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Waterford students get a 'reality check' with financial literacy app

Waterford High School students in Connecticut took part in a financial literacy challenge at their school on Friday.

It’s called the "Credit For Life" fair, which is run by a Massachusetts-based group. The program shows students the financial challenges they may face as a 25-year-old adult.

Eighteen-year-old Jack Lathrop said it was a reality check.

“I definitely think its helpful it’s like an eye-opening experience about how much real things cost and how you have to budget your money. I’ve already dropped below $500 in my savings account and I’m only 15 minutes in," Lathrop said. "So, gotta learn how to select through my different accounts differently and make better options and choices I guess.”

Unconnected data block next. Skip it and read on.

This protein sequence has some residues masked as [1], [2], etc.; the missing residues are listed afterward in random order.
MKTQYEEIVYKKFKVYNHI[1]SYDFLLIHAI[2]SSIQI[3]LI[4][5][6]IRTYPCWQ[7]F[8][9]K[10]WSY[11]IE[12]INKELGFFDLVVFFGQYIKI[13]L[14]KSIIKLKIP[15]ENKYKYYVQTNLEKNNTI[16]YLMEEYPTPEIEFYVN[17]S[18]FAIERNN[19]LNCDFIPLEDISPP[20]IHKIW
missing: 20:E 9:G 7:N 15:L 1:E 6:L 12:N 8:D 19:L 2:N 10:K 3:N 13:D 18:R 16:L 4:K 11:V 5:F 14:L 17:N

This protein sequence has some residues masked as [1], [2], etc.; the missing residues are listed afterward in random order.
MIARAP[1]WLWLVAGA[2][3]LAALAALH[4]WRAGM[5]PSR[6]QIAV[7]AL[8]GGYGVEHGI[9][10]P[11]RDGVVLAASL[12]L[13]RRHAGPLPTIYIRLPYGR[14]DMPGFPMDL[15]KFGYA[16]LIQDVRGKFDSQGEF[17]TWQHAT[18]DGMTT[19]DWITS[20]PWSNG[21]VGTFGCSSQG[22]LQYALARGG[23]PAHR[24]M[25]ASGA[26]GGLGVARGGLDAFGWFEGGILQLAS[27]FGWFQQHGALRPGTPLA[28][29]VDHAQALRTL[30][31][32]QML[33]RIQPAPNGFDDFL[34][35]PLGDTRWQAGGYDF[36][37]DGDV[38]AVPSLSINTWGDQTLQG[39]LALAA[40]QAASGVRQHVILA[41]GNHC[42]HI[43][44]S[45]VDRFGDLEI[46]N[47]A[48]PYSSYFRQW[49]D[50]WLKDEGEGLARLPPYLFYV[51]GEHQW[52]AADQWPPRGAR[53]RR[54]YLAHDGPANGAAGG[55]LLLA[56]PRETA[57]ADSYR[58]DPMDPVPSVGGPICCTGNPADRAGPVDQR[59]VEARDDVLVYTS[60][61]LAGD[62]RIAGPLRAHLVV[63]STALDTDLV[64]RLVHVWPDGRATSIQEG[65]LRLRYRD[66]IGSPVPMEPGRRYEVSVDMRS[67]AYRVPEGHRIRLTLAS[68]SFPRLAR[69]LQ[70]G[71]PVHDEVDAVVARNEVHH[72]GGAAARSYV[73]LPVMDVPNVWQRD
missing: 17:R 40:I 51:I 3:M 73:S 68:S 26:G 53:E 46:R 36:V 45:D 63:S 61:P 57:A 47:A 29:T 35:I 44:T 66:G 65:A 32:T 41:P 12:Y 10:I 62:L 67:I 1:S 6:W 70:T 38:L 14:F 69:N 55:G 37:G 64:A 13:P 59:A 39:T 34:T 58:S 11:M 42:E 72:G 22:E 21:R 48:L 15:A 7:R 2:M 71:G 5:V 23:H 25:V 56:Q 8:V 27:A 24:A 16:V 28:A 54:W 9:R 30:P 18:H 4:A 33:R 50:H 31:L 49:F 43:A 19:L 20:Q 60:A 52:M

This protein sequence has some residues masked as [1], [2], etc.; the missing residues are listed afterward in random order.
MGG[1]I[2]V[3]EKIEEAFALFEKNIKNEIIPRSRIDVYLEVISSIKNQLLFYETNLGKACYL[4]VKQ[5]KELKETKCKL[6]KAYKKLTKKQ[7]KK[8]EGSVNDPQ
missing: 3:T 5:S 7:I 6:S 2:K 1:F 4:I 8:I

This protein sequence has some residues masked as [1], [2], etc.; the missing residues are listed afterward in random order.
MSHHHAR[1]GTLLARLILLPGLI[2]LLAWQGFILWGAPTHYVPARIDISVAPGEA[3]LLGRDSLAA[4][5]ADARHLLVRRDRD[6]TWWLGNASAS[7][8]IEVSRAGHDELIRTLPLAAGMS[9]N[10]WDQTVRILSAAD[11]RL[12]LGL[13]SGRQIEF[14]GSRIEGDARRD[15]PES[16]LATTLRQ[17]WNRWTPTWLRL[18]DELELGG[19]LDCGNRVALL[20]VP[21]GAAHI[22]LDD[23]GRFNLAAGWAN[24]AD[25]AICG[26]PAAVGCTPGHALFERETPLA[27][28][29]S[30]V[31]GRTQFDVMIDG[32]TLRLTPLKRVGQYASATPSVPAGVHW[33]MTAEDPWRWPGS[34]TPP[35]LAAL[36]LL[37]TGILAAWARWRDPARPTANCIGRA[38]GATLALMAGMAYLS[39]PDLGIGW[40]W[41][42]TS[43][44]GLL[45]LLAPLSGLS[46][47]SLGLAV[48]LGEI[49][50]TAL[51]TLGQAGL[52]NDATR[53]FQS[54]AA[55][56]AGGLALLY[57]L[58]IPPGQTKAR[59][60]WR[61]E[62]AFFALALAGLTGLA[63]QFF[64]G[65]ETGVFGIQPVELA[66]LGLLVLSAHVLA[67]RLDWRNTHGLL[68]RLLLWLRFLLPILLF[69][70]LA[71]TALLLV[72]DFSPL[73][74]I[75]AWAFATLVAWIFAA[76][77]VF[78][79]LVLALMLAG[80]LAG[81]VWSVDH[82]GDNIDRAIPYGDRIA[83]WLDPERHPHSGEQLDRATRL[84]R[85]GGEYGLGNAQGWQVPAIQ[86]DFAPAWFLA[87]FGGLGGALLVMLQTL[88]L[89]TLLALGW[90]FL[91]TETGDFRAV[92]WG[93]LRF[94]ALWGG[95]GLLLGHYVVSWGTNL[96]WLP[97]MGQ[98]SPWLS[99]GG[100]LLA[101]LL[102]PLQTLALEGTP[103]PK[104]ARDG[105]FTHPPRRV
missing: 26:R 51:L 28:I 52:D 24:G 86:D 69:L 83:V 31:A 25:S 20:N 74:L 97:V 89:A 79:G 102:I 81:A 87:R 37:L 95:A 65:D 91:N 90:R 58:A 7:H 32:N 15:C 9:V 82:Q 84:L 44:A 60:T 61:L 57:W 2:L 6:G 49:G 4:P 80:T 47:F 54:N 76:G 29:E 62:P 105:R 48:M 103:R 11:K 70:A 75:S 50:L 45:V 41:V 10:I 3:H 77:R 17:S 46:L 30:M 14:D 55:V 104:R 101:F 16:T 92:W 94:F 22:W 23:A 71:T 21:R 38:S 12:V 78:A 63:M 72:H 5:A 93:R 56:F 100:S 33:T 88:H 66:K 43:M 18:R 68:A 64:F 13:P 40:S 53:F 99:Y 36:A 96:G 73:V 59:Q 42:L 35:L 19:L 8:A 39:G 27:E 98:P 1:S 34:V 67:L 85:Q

Event organizers said the program allows for unexpected situations like identity theft to be dropped into the scenario. That way these 225 students get a sense of what happens in the real world.

The event was co-sponsored by Liberty Bank, headquartered in Middletown, Connecticut.

“We’re really excited because this year we have a new app we’re using. And the kids can bring this information home with them, and they can show all of their choices that they made from their career, to housing choices, to how did they manage a credit card and how did they choose transportation," said Pam Days-Luketich, a bank spokesperson. "All the different life choices they have to make.

An award-winning freelance reporter/host for WSHU, Brian lives in southeastern Connecticut and covers stories for WSHU across the Eastern side of the state.